You can add the set path+={your-path-here} in your vimrc. Updating path takes only a few seconds and doing this will save you a lot of time.

Searching In Files With Grep

If you need to find in files (find phrases in files), you can use grep. Vim has two ways of doing that:

  • Internal grep (:vim. Yes, it is spelled :vim. It is short for :vimgrep).
  • External grep (:grep).

Let's go through internal grep first. :vim has the following syntax:

:vim /pattern/ file
  • /pattern/ is a regex pattern of your search term.
  • file is the file arguments. You can pass multiple arguments. Vim will search for the pattern inside the file arguments. Similar to :find, you can pass it * and ** wildcards.

For example, to look for all occurrences of "breakfast" string inside all ruby files (.rb) inside app/controllers/ directory:

:vim /breakfast/ app/controllers/**/*.rb

After running that, you will be redirected to the first result. Vim's vim search command uses quickfix operation. To see all search results, run :copen. This opens a quickfix window. Here are some useful quickfix commands to get you productive immediately:

:copen Open the quickfix window
:cclose Close the quickfix window
:cnext Go to the next error
:cprevious Go to the previous error
:colder Go to the older error list
:cnewer Go to the newer error list

To learn more about quickfix, check out :h quickfix.

You may notice that running internal grep (:vim) can get slow if you have a large number of matches. This is because Vim reads the searches into memory. Vim loads each matching files as if they are being edited. If Vim checks a large number of files, it will consume a large amount of memory.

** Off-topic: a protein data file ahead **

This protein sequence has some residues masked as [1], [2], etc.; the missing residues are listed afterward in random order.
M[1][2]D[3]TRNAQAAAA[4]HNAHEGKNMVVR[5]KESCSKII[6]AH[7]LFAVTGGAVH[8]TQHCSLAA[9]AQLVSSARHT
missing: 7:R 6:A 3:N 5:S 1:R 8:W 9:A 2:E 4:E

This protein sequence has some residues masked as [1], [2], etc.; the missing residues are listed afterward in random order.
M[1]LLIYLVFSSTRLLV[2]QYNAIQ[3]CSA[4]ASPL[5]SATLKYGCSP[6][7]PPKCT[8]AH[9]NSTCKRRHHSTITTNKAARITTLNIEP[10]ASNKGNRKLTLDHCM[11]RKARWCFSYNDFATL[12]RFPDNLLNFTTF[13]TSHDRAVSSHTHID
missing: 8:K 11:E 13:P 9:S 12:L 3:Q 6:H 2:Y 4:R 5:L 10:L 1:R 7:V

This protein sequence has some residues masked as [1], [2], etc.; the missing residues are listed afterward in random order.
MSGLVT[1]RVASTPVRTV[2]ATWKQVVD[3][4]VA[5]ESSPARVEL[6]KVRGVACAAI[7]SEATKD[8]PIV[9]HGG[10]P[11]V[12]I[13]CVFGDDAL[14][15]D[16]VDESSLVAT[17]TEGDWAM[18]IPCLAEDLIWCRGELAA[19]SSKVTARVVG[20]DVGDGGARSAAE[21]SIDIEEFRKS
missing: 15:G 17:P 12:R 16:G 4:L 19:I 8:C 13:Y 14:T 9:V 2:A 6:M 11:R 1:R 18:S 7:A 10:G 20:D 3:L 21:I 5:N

Let's talk about external grep. By default, it uses grep terminal command. To search for "lunch" inside a ruby file inside app/controllers/ directory, you can do this:

:grep -R "lunch" app/controllers/

Note that instead of using /pattern/, it follows the terminal grep syntax "pattern". It also displays all matches using quickfix.

Vim uses grepprg variable to determine which external program to run when running :grep so you don't have to always use the terminal grep command. Later I will show you how to change default the grep external program.

Browsing Files With Netrw

netrw is Vim's built-in file explorer. It is useful to see a project's structural hierarchy. To run netrw, you need these two settings in your .vimrc:

set nocp
filetype plugin on

Since netrw is a vast topic, I will only cover the basic usage, but it should be enough to get you started. You can start netrw when you launch Vim and passing it a directory instead of a file. For example:

vim .
vim src/client/
vim app/controllers/

To launch netrw from inside Vim, you can use the :edit command and pass it a directory instead of a filename:

:edit .
:edit src/client/
:edit app/controllers/

There are other ways to launch netrw window without passing a directory:

:Explore Starts netrw on current file
:Sexplore No kidding. Starts netrw on split top half of the screen
:Vexplore Starts netrw on split left half of the screen

You can navigate netrw with Vim motions (motions will be covered in depth in a later chapter). If you need to create, delete, and rename file/directory, here is a list of useful netrw commands:

% Create a new file
d Create a new directory
R Rename a file or directory
D Delete a file or directory

:h netrw is very comprehensive. Check it out if you have time.

If you find netrw too bland and need more flavor, vim-vinegar is a good plugin to improve netrw. If you're looking for a different file explorer, NERDTree is a good alternative. Check them out!


Now that you've learned how to search files in Vim with built-in tools, let's learn how to do it with plugins.